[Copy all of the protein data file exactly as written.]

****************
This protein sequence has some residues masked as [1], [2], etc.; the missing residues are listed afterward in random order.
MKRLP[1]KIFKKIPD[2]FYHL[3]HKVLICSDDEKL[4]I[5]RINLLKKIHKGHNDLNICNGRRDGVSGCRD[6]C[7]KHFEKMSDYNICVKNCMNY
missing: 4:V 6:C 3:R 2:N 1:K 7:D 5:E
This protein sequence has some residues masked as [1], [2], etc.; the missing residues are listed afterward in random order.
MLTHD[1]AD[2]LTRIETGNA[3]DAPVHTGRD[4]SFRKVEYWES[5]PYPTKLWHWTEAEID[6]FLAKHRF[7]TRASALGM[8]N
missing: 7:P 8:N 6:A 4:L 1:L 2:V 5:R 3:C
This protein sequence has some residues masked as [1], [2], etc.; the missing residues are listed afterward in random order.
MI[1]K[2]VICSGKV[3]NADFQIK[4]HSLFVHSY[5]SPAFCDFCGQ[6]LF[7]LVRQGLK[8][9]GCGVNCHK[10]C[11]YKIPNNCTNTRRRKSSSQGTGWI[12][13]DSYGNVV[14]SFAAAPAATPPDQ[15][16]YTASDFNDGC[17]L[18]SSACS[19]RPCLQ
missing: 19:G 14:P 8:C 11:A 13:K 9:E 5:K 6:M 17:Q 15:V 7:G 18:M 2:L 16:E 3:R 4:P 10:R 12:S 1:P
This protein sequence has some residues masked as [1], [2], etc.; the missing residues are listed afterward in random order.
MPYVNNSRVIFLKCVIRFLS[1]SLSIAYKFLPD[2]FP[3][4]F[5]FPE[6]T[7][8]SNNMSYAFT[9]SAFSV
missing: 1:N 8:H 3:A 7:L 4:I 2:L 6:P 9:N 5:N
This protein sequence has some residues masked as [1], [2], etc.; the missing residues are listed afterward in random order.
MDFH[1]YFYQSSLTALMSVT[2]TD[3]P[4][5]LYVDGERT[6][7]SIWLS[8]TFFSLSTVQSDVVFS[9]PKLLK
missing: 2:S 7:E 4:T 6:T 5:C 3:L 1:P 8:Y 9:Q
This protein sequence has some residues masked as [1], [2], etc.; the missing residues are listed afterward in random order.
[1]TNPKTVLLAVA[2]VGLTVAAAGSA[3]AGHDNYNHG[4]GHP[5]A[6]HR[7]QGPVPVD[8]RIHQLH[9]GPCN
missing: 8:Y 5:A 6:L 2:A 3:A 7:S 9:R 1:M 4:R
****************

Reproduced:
This protein sequence has some residues masked as [1], [2], etc.; the missing residues are listed afterward in random order.
MKRLP[1]KIFKKIPD[2]FYHL[3]HKVLICSDDEKL[4]I[5]RINLLKKIHKGHNDLNICNGRRDGVSGCRD[6]C[7]KHFEKMSDYNICVKNCMNY
missing: 4:V 6:C 3:R 2:N 1:K 7:D 5:E
This protein sequence has some residues masked as [1], [2], etc.; the missing residues are listed afterward in random order.
MLTHD[1]AD[2]LTRIETGNA[3]DAPVHTGRD[4]SFRKVEYWES[5]PYPTKLWHWTEAEID[6]FLAKHRF[7]TRASALGM[8]N
missing: 7:P 8:N 6:A 4:L 1:L 2:V 5:R 3:C
This protein sequence has some residues masked as [1], [2], etc.; the missing residues are listed afterward in random order.
MI[1]K[2]VICSGKV[3]NADFQIK[4]HSLFVHSY[5]SPAFCDFCGQ[6]LF[7]LVRQGLK[8][9]GCGVNCHK[10]C[11]YKIPNNCTNTRRRKSSSQGTGWI[12][13]DSYGNVV[14]SFAAAPAATPPDQ[15][16]YTASDFNDGC[17]L[18]SSACS[19]RPCLQ
missing: 19:G 14:P 8:C 11:A 13:K 9:E 5:K 6:M 17:Q 15:V 7:G 18:M 2:L 16:E 3:R 4:P 10:R 12:S 1:P
This protein sequence has some residues masked as [1], [2], etc.; the missing residues are listed afterward in random order.
MPYVNNSRVIFLKCVIRFLS[1]SLSIAYKFLPD[2]FP[3][4]F[5]FPE[6]T[7][8]SNNMSYAFT[9]SAFSV
missing: 1:N 8:H 3:A 7:L 4:I 2:L 6:P 9:N 5:N
This protein sequence has some residues masked as [1], [2], etc.; the missing residues are listed afterward in random order.
MDFH[1]YFYQSSLTALMSVT[2]TD[3]P[4][5]LYVDGERT[6][7]SIWLS[8]TFFSLSTVQSDVVFS[9]PKLLK
missing: 2:S 7:E 4:T 6:T 5:C 3:L 1:P 8:Y 9:Q
This protein sequence has some residues masked as [1], [2], etc.; the missing residues are listed afterward in random order.
[1]TNPKTVLLAVA[2]VGLTVAAAGSA[3]AGHDNYNHG[4]GHP[5]A[6]HR[7]QGPVPVD[8]RIHQLH[9]GPCN
missing: 8:Y 5:A 6:L 2:A 3:A 7:S 9:R 1:M 4:R